Den of Thieves | James B. Stewart

Summary of: Den of Thieves
By: James B. Stewart

Introduction

Experience the high-stakes world of Wall Street in the 1980s, an era marked by staggering financial crimes, impenetrable webs of corruption, and unbridled greed. In ‘Den of Thieves,’ James B. Stewart pulls back the curtain on the shocking scandals that ensnared powerful figures such as Michael Milken, Ivan Boesky, and Dennis Levine. Delve into their inner workings, the rise and fall of junk bonds, and the destructive merger mania that changed the financial landscape forever. This eye-opening summary illuminates the darkest corners of Wall Street’s most notorious era and portrays the human drama behind the financial crimes and their inevitable consequences.

Wall Street’s Decade of Greed

The 1980s was a period of greed, insider trading, and market manipulation that wreaked havoc on Wall Street. The offenders involved in the financial crimes that took place during this era were prolific, and the crimes spread over the United States’ markets and financial institutions. These individuals included people like Michael Milken, Ivan Boesky and Dennis Levine, who despite earning millions of dollars in salary and bonuses, still found the need to engage in stealing to increase their already vast fortunes. The financial crimes in which these men were involved were of unprecedented size and scope, with the offences involving corporate takeovers, insider trading, and market manipulation, among others. During the period, Milken’s Junk-Bond scheme, through which companies and financiers conducted a series of hostile takeovers and bids, was also on the rise. The deal-making was often characterized by irrational spikes in the stock prices of target companies, which were later dismantled. The practices were fraudulent and mocked the arm-length transactions highly valued in open markets. The crimes perpetrated during Wall Street’s decade of greed left a sour taste in the mouths of market enthusiasts and are still the subject of debates and scholarly research today.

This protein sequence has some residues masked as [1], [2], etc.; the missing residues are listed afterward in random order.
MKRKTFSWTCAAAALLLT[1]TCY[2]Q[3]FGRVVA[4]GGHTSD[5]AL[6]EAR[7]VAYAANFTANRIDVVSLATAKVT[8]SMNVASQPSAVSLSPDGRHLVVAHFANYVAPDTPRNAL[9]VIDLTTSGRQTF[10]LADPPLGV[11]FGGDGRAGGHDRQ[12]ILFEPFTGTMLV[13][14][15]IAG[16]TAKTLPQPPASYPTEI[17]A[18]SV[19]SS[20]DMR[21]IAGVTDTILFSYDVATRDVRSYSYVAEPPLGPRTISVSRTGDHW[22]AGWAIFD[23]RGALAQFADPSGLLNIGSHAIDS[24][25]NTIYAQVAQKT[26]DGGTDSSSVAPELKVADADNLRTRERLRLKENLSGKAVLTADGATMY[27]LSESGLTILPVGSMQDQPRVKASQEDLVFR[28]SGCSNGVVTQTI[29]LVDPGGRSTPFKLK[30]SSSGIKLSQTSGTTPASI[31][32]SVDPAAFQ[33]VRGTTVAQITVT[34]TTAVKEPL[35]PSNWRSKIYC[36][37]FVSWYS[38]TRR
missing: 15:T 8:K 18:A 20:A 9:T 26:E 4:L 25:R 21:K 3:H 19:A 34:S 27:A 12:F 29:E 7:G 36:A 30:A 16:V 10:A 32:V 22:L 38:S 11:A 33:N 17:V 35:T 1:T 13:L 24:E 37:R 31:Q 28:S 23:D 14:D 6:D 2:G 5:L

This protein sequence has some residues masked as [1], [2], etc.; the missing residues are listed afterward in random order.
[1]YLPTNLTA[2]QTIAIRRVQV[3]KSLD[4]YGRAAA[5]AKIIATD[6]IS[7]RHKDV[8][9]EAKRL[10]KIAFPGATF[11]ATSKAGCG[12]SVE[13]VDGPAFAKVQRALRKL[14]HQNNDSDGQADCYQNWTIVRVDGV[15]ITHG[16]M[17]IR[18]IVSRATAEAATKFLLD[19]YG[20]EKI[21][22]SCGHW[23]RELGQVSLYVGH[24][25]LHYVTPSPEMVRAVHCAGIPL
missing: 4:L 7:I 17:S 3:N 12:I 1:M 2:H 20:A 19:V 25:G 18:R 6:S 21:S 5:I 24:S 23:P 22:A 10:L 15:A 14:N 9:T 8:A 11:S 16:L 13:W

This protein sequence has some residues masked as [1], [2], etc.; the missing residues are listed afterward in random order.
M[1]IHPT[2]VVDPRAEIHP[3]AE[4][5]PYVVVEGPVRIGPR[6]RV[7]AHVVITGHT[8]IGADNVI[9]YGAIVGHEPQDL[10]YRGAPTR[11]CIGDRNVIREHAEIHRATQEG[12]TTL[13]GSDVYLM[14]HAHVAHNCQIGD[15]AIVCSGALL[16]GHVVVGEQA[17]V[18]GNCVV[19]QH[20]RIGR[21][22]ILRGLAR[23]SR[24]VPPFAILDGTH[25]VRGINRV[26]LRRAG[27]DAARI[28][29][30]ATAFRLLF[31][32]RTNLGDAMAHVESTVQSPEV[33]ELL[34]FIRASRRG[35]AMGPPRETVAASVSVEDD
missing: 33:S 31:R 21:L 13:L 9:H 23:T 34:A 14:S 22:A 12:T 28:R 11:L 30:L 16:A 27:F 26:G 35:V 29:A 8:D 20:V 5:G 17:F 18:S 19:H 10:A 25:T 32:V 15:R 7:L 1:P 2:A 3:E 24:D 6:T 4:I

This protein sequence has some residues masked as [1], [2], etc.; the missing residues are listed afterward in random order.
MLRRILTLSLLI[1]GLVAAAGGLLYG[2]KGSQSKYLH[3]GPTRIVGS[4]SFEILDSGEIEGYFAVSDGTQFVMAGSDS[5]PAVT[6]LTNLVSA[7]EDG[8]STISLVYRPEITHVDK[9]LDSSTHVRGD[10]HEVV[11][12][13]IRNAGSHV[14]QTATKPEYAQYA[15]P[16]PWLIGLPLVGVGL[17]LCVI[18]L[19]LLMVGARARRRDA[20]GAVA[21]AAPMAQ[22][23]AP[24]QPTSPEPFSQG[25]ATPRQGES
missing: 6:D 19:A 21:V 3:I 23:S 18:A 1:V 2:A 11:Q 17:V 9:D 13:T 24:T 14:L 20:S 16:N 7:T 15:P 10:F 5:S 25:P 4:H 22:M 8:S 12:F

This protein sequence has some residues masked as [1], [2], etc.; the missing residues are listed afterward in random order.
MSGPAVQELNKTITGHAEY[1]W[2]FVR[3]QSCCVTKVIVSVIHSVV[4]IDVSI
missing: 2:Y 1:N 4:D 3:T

The Ultimate Inside Job

Steven Levine started his career at Citicorp in the 1970s but never impressed his bosses. After joining Smith Barney in Paris, he set up an anonymous Swiss bank account for insider trading and recruited peers at other investment banks, including Goldman Sachs, to join in. Despite lacking basic financial skills, Levine had a knack for spotting insecure and greedy Wall Street peers who were drawn into his insider scheme. He amasses millions in a Swiss bank account and even strikes up a telephone relationship with Ivan Boesky, calling to offer insider information to the well-known arbitrageur. Levine’s trading drew regulatory attention, and he was sentenced to two years in prison and forced to pay $362,000, in addition to the $11.6 million he turned over to the SEC.

The Unholy Trifecta of Wall Street

This summary delves into the complex interconnectedness of three notorious Wall Street players – the junk-bond king, Michael Milken, the arbitrageur, Ivan Boesky, and the investment banker, Martin Siegel in the 1980s. The book reveals how these players manipulated the market, committed insider trading, and earned millions of illegal profits while remaining in cahoots with each other until their eventual downfall. The summary explores Milken’s control over the junk-bond market and his use of Boesky and Siegel to earn profits. It also sheds light on Boesky’s greed and arrogance, which led him to seek an edge by blatantly asking Siegel for insider information, resulting in millions of illegal gains, and Siegel’s ultimate cooperation with prosecutors. Overall, the summary provides an insightful look into the unsavory world of Wall Street during the 80s.

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